22nd Aug2014

Frightfest 2014: ‘The Den’ Review

by Phil Wheat

Stars: Melanie Papalia, David Schlachtenhaufen, Matt Riedy, Adam Shapiro, Victoria Hanlin, Matt Lasky, Brian Bell | Written by Zachary Donohue, Lauren Thompson | Directed by Zachary Donohue


It may seem, given my past reviews of found footage movies, that all I do is spew bile and vitriol when it comes to a lot of these particular movies but that doesn’t mean I’m not willing to still give the genre a a fair shake. Good job too, otherwise I would have missed out on a great example of it in The Den.

The idea of using the internet (and webcams) is nothing new in horror, it’s cropped up in dozens of movies, some good, a lot bad. With the advent of webcams, CCTV and “always-connected” devices, any good horror movie villain would – given that using the net is his or her modus operandi – have almost total control over their victims lives. Imagine someone else controlling what we see online, manipulating our emails, our cyber chats. Everything you do online could be at the mercy of someone else, if they were technically adept enough that is. That’s at the very core of Zachary Donohue’s The Den.

The film follows Elizabeth Benton who, receiving a grant for her graduate thesis, logs onto a video-chat site known as The Den on a mission to explore the habits of its users. During one of her random video-chats, Elizabeth watches in horror as a teenage girl is gruesomely murdered in front of her webcam. While the police dismiss it as a viral prank, Elizabeth believes what she saw is real and takes it upon herself to find the truth. Soon she finds herself trapped in a twisted game in which she and her loved ones are now targeted for the same grisly fate as the first victim.

Given that The Den is a film which tells its story in front of a webcam, it seems logical that any lead in this film would have be able to hold his or her own in front of the camera with only the “computer” to play off against. So casting someone who many would consider an unknown in the role, you’d think would be a gamble. However actress Melanie Papalia is no stranger to the genre,  having also starred in the web-based horror movie Smiley and the After Dark Horror production Super Hybrid 3D. She currently knocks it out the park on the USA network drama Suits as pull-no-punches secretary Amy, having previously carved out one hell of a career on Canadian television (yes folks, Papalia is another in the long-line of awesome Canadian scream-queens). Here she convincingly plays a woman on the edge, a woman whose perfect life – in terms of both career and relationship – swiftly goes down the tubes, her sanity slowly unravelling before us on camera. It’s a tour-de-force role for anyone to handle and yet Papalia makes it look easy.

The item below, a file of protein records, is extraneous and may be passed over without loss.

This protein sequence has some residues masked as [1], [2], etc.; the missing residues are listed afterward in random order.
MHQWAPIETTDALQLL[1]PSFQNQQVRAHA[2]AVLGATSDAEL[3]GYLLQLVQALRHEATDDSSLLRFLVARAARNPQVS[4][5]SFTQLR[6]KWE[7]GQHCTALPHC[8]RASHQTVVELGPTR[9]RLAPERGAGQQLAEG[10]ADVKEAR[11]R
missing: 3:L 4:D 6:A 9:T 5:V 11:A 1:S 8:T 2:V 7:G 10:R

Melanie Papalia’s historied experience is matched only by director Zachary Donohue’s inexperience. Yet The Den doesn’t feel like a first-time feature. Donohue skillfully mixes webcam footage, chat rooms conversations, cameraphone footage and CCTV in a manner which keeps the frenetic pace going right until the final frame. The pace is almost roller-coaster ride like – once we, the audience, are dragged into the sordid world of the webchat community in which Elizabeth aims to make her name, we’re strapped in, unable to escape our participation in the events that unfold on the screen. It’s a credit to writer/director Donohue, and his co-writer Lauren Thompson, that even the most far-fetched aspects of the film do seem plausible. A lot of that is undoubtedly down to the pacing, as we aren’t given much time to think about what has just occurred; and because, in the end, everything about The Den is actually set up perfectly for the fantastic final coda.

 The Den is not perfect – like a lot of found footage films there are certain liberties taken with what and how the camera sees, especially when our heroine Liz leaves the comfort of her apartment. Although kudos to the filmmakers for figuring out a plot device that allows the found footage action to continue even when Liz is on the run from her assailant! There are also a number of scenes that, given everything is viewed through webcams and cameraphones, seem completely far-fetched. The laptop being on the floor of Elizabeth’s boyfriends apartment floor, webcam on, ready to catch her discussion with the police etc. – is a prime example of this. But, and thankfully this is positive but, those seemingly bizarre scenes are, in the context of the films epilogue, entirely justifiable.

Let me just talk for a moment, without going into too much detail, about that ending. Yes, the film ends on a downbeat note but then, oh my god then, it gets REALLY dark with an epilogue that questions everything that has come before; our use of the internet – in regards to opening up a world that a) we wouldn’t normally have access too and b) wouldn’t want anyone to know we have access to; ideas of voyeurism, anonymity and even the audiences participation in what has unfurled on the screen. In all honesty, I think The Den has possibly one of the greatest endings to a horror movie I have ever seen…

***** 5/5

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